THE STORM OF THE CENTURY COULD SOON HAPPEN EVERY YEAR: “The timescale [for major storms] is changing dramatically, and may become irrelevant in categorizing storms,” says Mandy Ikert, Director, Water and Adaptation Initiative – C40
Note to Reader:
The latest Intergovernmental Panel on Climate Change (IPCC) Special Report highlights the urgency of prioritizing timely, ambitious and coordinated action to address unprecedented and enduring changes in the ocean and cryosphere.
The IPCC approved and accepted Special Report on the Ocean and Cryosphere in a Changing Climate at its 51st Session held on 20 – 23 September 2019. The approved Summary for Policymakers (SPM) was presented at a press conference on 25 September 2019.
The report reveals the benefits of ambitious and effective adaptation for sustainable development and, conversely, the escalating costs and risks of delayed action.
Global warming has already reached 1°C above the pre-industrial level, due to past and current greenhouse gas emissions. There is overwhelming evidence that this is resulting in profound consequences for ecosystems and people. The ocean is warmer, more acidic and less productive. Melting glaciers and ice sheets are causing sea level rise, and coastal extreme events are becoming more severe.
The Ocean and Cryosphere in a Changing Climate
The ocean and the cryosphere – the frozen parts of the planet – play a critical role for life on Earth. A total of 670 million people in high mountain regions and 680 million people in low-lying coastal zones depend directly on these systems. Four million people live permanently in the Arctic region, and small island developing states are home to 65 million people.
“The open sea, the Arctic, the Antarctic and the high mountains may seem far away to many people,” said Hoesung Lee, Chair of the IPCC. “But we depend on them and are influenced by them directly and indirectly in many ways – for weather and climate, for food and water, for energy, trade, transport, recreation and tourism, for health and wellbeing, for culture and identity.”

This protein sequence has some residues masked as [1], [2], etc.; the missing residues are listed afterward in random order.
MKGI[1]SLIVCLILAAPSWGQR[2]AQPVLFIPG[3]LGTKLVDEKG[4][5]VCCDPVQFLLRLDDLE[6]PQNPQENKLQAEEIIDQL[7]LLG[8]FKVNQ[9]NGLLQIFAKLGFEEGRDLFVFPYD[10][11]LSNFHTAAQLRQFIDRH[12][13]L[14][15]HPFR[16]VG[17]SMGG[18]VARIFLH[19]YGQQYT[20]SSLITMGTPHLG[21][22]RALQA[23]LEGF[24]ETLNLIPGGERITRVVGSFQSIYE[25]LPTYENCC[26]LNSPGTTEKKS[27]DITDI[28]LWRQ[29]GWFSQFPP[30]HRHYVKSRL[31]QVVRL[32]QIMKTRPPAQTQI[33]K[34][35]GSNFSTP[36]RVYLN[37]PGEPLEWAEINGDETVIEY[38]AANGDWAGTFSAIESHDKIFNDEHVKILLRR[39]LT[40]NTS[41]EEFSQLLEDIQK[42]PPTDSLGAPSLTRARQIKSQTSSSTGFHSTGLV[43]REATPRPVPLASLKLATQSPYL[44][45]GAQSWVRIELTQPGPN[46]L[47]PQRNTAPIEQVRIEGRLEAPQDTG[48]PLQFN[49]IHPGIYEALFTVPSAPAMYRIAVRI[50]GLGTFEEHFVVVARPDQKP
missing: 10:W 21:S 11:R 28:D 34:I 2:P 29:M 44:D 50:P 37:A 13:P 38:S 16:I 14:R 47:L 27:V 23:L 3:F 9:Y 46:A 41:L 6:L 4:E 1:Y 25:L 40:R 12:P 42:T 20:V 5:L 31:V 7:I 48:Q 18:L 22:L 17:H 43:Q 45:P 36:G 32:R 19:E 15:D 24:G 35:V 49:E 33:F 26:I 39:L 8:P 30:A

“If we reduce emissions sharply, consequences for people and their livelihoods will still be challenging, but potentially more manageable for those who are most vulnerable,” Lee said. “We increase our ability to build resilience and there will be more benefits for sustainable development.”
Knowledge assessed in the report outlines climate-related risks and challenges that people around the world are exposed to today and that future generations will face. It presents options to adapt to changes that can no longer be avoided, manage related risks and build resilience for a sustainable future. The assessment shows that adaptation depends on the capacity of individuals and Tcommunities and the resources available to them.
To Learn More:
Download a copy of the IPCC press release: Choices made now are critical for the future of our ocean and cryosphere.
The Storm of the Century Could Soon Happen Every Year
“In a rapidly warming world, extreme storms that typically occur once per century could hit the world’s coastal cities at least once per year by 2050. By that time, more than 1 billion people are projected to live in the low-lying areas that will be in the path of those storms,” wrote Linda Poon in an article published by CityLab.
“The timescale [for major storms] is changing dramatically, and may become irrelevant in categorizing storms,” says Mandy Ikert, who heads the adaptation initiative at C40, a coalition of 94 cities tackling climate change. “Copenhagen … has experienced, over a four-year period, a 1-in-1,000 year storm, followed by a 1-in-200 year storm, followed by a 1-in-500 year storm.”
“This is a wake-up call that we still need to do more to mitigate as much [climate impact] as possible. We’re not going back to normal—whatever normal once was.”
Around the world, C40 Cities connects 94 of the world’s greatest cities to take bold climate action. Representing 700+ million citizens and one quarter of the global economy, mayors of the C40 cities are committed to delivering on the most ambitious goals of the Paris Agreement at the local level, as well as to cleaning the air we breathe.
To Learn More:
To read the complete article by Linda Poon, download a copy of UN Climate Report’s Dire Warning to Coastal Cities